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10/01/22 Becky Stead

How to pitch to a Journalist

Pitching to a journalist is a crucial part of the PR process and an absolute necessity to get the most out of your campaigns. 

There are a few things to consider but once you’ve mastered them, you’ll be off and running to media success!

Ideas are key

The stories that make the news have the common ability to be remembered, but it all starts with an idea and that means imagination is key. It requires work but is hugely beneficial because in a time of information overload, we all still love a good story. They grab the attention, if only for a short while, but whatever the tale they have to offer something a little different to readers.

If you’re crafting a story to send to the media, think about who you are aiming it at. The story should only go to journalists with an audience likely to be interested, otherwise it will be considered spam - so check that you are sending it to the right journalist at the correct publication for your target market. For instance, a sports reporter will not want to hear about a new vacuum cleaner that can be programmed to clean the house via a mobile phone.

Publications, media outlets, call them what you will, receive countless stories every day and only the best and most relevant in their considered opinions will be used. Therefore, pitching is vital, but even then with the best pitch possible, your tale may fall on rocky ground. It is about shots on target. You’ll get a lot of rejection, but remember that is all part of your learning curve. The more you do, the more experienced you will become, and the more results you’ll achieve.

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How to pitch

So, here are our top 5 tips to gain more media coverage:

1) Have a strong headline?

Take time to think of something that will make the journalist want to open your email. Make it so enticing, so they want to read more!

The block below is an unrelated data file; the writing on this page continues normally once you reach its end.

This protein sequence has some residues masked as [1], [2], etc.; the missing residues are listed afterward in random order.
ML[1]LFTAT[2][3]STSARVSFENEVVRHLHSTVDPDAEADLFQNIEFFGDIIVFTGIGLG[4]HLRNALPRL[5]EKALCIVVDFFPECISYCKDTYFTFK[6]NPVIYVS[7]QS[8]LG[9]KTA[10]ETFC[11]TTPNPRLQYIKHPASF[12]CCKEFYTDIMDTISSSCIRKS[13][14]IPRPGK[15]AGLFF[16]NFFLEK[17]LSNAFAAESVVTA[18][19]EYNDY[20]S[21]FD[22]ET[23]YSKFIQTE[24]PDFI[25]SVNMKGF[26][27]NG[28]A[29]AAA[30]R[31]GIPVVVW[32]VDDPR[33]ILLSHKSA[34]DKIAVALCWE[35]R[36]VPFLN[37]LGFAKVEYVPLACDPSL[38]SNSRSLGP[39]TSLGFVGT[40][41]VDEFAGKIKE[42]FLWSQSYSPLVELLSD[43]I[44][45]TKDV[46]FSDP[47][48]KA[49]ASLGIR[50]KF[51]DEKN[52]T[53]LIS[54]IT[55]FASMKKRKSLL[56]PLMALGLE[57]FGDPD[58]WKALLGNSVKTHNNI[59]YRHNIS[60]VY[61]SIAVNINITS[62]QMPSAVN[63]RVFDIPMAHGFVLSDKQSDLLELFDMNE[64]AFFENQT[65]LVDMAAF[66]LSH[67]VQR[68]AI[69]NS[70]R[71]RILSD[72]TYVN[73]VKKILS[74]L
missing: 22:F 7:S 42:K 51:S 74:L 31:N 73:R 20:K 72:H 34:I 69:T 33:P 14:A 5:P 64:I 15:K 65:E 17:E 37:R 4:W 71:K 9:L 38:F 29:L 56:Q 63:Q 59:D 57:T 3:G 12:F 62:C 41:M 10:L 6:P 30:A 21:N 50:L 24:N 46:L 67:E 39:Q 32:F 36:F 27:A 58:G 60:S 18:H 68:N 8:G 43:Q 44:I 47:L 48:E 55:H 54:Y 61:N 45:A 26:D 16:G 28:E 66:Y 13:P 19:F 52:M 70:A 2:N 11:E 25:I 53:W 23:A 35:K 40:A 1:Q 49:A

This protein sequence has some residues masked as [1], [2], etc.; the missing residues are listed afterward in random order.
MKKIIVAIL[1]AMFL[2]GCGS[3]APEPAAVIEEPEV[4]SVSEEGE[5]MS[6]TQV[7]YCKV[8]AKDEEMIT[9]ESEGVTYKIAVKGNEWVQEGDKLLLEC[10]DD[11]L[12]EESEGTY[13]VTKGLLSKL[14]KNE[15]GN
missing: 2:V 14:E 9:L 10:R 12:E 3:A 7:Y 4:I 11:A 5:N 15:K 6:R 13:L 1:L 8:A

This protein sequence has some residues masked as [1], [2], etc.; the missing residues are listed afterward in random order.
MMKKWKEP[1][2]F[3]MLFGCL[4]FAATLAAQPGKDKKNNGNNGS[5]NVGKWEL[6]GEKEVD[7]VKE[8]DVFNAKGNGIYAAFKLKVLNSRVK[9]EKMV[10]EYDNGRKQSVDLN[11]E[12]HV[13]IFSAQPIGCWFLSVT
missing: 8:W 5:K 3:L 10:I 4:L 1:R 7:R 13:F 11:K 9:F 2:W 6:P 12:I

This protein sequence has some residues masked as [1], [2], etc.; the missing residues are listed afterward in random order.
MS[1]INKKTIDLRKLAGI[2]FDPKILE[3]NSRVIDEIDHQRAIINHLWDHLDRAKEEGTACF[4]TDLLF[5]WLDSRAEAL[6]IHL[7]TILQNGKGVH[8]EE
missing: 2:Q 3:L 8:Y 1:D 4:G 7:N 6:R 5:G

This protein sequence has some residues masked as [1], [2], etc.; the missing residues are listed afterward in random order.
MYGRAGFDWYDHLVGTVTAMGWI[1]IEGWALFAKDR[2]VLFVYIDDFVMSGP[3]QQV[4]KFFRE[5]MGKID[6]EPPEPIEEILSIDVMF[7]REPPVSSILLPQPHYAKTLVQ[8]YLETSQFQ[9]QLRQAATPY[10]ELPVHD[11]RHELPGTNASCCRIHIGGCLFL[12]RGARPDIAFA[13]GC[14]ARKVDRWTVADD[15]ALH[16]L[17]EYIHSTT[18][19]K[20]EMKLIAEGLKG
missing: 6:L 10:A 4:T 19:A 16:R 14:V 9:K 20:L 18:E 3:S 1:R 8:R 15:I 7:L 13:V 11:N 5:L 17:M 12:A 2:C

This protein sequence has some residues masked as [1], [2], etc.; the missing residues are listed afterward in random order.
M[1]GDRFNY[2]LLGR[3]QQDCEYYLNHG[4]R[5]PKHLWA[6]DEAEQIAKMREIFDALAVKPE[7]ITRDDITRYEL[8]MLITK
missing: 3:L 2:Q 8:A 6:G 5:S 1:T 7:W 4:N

2) Use email?

Emails are still far and away the favoured method for journalists to receive pitches. Email is less intrusive than most and is a handy reference point. Twitter is growing in popularity too, if you can’t email. But try to always respond in the way a journalist asks you to, which is usually email unless it’s urgent. If they have specified a preferred reply method then use that to reply - never, never harass them on social media or elsewhere it will get you nowhere and probably irritate the journalists you are trying to befriend!

3) Has your story got a human interest angle?

Can people really engage with what you have to say? The reader/viewer has to relate to those involved and gain a strong emotion from what they’re reading. 

4) Is it relevant?

Again, think of the readership. Is it relevant to them? What’s good for teenage girls might not be so interesting to women in retirement. Think again, exactly who the story is targeted at?

5) Get the timing right

If it is a time sensitive story, then get it out ASAP. For instance, if it’s about an event this coming Monday and it's Friday you have probably left it too late. Always plan ahead. Piecing together editorial calendars is a great way to pre-plan every opportunity you can. 

Even with all the factors above, stories sometimes just might not be picked up, but don’t let that dispirit you. PR is all about persistence, you will get there!

Remember, if a journalist likes your tale and the way you have communicated with them has been effective and respectful they will often keep your details on file and offer you coverage for another story some other time.

As we say, “oiling the media wheels takes patience, charm, and respect.” Stick with the programme and the results will come!

Becky Stead

Digital PR Specialist, dedicated to producing newsworthy PR campaigns and creating unique tactics to build links worldwide.